1. Inter-Luth. agency; became operative January 1967, representing ca. 99% of Canada's ca. 300,000 Luths. Represents The Ev. Luth. Ch. of Can. (see Canada, B 26), the Luth. Ch.-Can. (see Canada, B 28), the LCA-Can. Section (see Canada, B 27). Headquarters Winnipeg 2, Man., Can.
2. The LCIC succeeded the Canadian Luth. Council. A Commission on War Service was organized April 2, 1940, to represent the Luth. Ch. in appointment of chaplains and to help congs. keep in touch with service personnel. This commission was empowered by the fed. govt. March 14, 1946, to organize Canadian Luth. World Relief to serve Luths. in matters of immigration and material relief. A home mission conf. convened 1944 by the Commission on Am. Missions of the Nat. Luth. Council at Saskatoon, Sask., favored establishing a council similar to the NLC and took steps toward that goal. The Canada Committee of the Lutheran* World Fed. was formed May 1948. The Canadian Luth. Council was organized Winnipeg, Man., December 4, 1952. Charter mems.: American* Luth. Ch., Augustana* Ev. Luth. Ch., The Evangelical* Luth. Ch., Lutheran* Free Ch., United Ev. Luth. Ch. (see Danish Lutherans in America, 5), The United* Luth. Ch. in America. Divisions: Canadian Missions, Pub. Relations, Welfare, Student Service, War Service.
3. LCIC purposes and objectives:
a. To further the witness, the work, and the interests of the participating bodies.
b. To seek to achieve theological consensus in a systematic and continuing way on the basis of the Scriptures and the witness of the Lutheran Confessions.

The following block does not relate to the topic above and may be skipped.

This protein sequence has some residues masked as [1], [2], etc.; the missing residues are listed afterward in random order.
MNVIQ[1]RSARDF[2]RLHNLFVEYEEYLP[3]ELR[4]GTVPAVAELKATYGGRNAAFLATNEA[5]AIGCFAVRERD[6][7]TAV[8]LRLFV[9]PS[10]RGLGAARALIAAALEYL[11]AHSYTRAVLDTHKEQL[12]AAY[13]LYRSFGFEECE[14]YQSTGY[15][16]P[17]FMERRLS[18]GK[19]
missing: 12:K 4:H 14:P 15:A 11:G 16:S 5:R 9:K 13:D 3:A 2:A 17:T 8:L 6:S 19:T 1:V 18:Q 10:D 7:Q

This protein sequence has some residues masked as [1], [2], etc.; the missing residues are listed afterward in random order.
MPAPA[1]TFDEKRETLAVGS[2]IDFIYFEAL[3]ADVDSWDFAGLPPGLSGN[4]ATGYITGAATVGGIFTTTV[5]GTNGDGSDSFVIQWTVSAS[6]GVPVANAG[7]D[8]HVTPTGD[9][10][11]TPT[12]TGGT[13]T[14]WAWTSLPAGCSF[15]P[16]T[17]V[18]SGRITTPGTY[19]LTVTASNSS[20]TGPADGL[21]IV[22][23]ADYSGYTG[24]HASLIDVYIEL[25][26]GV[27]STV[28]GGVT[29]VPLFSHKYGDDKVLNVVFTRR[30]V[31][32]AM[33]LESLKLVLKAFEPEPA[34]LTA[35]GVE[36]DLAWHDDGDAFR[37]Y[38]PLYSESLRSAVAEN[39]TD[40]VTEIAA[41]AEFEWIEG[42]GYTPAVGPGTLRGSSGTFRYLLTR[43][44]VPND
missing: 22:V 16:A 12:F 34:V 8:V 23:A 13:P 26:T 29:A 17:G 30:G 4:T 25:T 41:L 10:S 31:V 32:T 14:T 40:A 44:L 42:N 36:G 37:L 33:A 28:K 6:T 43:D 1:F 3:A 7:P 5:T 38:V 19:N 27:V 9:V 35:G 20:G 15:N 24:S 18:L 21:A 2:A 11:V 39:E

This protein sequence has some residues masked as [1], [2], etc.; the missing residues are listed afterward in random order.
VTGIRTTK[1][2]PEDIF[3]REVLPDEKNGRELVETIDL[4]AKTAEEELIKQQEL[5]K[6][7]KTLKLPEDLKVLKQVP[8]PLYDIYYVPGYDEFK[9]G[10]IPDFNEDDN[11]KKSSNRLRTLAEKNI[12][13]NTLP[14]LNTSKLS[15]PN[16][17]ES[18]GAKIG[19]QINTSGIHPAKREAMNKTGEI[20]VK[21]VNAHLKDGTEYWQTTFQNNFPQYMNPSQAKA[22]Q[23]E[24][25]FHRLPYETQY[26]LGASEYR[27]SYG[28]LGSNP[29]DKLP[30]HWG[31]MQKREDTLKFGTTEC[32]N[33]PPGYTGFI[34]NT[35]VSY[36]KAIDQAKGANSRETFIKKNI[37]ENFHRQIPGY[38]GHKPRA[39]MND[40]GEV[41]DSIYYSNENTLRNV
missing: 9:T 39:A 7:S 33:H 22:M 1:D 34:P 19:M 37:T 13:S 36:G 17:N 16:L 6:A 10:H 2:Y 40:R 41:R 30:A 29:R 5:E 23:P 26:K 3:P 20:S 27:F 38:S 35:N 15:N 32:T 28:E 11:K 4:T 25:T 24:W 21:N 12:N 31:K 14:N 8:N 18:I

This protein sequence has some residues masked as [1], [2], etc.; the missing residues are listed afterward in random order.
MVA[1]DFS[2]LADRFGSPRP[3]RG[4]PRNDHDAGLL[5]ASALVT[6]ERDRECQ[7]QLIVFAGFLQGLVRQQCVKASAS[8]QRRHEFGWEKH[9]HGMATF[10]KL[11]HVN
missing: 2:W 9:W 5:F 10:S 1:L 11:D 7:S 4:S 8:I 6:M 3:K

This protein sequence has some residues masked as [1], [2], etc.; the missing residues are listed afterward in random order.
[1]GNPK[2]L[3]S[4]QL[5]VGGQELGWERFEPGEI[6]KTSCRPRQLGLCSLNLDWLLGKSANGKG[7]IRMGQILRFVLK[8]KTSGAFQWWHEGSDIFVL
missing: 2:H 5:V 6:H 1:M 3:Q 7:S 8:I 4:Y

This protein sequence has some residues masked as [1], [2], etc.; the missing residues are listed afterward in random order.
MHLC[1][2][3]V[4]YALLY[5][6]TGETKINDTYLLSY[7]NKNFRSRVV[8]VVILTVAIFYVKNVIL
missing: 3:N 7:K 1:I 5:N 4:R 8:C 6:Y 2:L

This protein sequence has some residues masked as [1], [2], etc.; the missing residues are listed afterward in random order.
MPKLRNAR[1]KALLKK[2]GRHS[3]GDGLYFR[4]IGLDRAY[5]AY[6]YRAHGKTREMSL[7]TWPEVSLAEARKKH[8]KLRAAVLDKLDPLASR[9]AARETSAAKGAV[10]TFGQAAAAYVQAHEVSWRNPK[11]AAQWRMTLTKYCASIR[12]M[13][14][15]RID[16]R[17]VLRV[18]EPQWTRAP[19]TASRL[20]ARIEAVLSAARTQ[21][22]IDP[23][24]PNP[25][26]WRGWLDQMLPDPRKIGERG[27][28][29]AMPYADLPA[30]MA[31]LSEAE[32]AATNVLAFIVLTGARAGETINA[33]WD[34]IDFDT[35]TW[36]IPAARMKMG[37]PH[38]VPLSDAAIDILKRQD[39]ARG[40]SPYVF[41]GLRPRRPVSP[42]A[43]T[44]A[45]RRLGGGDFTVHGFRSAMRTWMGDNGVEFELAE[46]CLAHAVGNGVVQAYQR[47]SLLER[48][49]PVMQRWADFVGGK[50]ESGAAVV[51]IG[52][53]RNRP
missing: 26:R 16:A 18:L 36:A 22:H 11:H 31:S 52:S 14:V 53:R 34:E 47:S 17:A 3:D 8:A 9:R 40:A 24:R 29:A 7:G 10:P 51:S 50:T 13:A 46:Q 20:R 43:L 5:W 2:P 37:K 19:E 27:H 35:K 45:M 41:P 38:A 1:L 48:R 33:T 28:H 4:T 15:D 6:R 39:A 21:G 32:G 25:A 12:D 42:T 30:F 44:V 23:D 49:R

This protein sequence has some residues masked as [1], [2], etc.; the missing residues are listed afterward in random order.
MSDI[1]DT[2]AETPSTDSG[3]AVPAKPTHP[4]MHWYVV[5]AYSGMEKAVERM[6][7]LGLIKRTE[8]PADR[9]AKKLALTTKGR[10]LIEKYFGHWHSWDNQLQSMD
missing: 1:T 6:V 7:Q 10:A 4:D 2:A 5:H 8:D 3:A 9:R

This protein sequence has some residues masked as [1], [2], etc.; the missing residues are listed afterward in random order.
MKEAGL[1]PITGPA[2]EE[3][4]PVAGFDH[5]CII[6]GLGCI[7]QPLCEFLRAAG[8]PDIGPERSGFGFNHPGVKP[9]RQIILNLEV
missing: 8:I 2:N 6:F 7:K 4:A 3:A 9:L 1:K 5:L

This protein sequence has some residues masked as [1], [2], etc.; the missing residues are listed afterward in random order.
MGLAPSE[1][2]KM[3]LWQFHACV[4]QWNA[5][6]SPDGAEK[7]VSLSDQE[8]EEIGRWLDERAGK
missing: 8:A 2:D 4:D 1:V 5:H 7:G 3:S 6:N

c. To provide an instrumentality through which the participating bodies may work together in fulfilling their responsibility of Christian service where co-ordination or joint activity is deemed by them to be desirable and feasible (Constitution of Lutheran Council in Canada, Art. IV). To achieve these objectives the council provides a forum for discussions; establishes procedures and provides resources for theol. study and discussion; promotes understanding and helpful relationships with other Luth. chs. in Can.; brings to the attention of participating bodies matters which may need action; represents the interests of the council, and of participating bodies so requesting, in matters requiring common action before the public in Can., the govt., and organized agencies and bodies outside the Luth. Ch.; makes studies and surveys; performs specific services for participating bodies; establishes liaison with inter-Luth. groups; takes necessary steps to meet emergencies. Additional functions may be undertaken upon approval by two-thirds of the participating bodies.
4. Clergy and lay representatives of participating chs. est. and supervise the program carried on through 6 divisions and 1 committee: a. Division of Theol. Studies; all participating bodies take part. b. Division of Soc. Services. c. Division of Canadian Missions. d. Division of Campus Foundation Activity. e. Division of Educational Services. f. Division of Pub. Relations. g. Committee on Youth Activities. WAS
See also Canada, B 30.
Edited by: Erwin L. Lueker, Luther Poellot, Paul Jackson
©Concordia Publishing House, 2000, All rights Reserved. Reproduced with Permission
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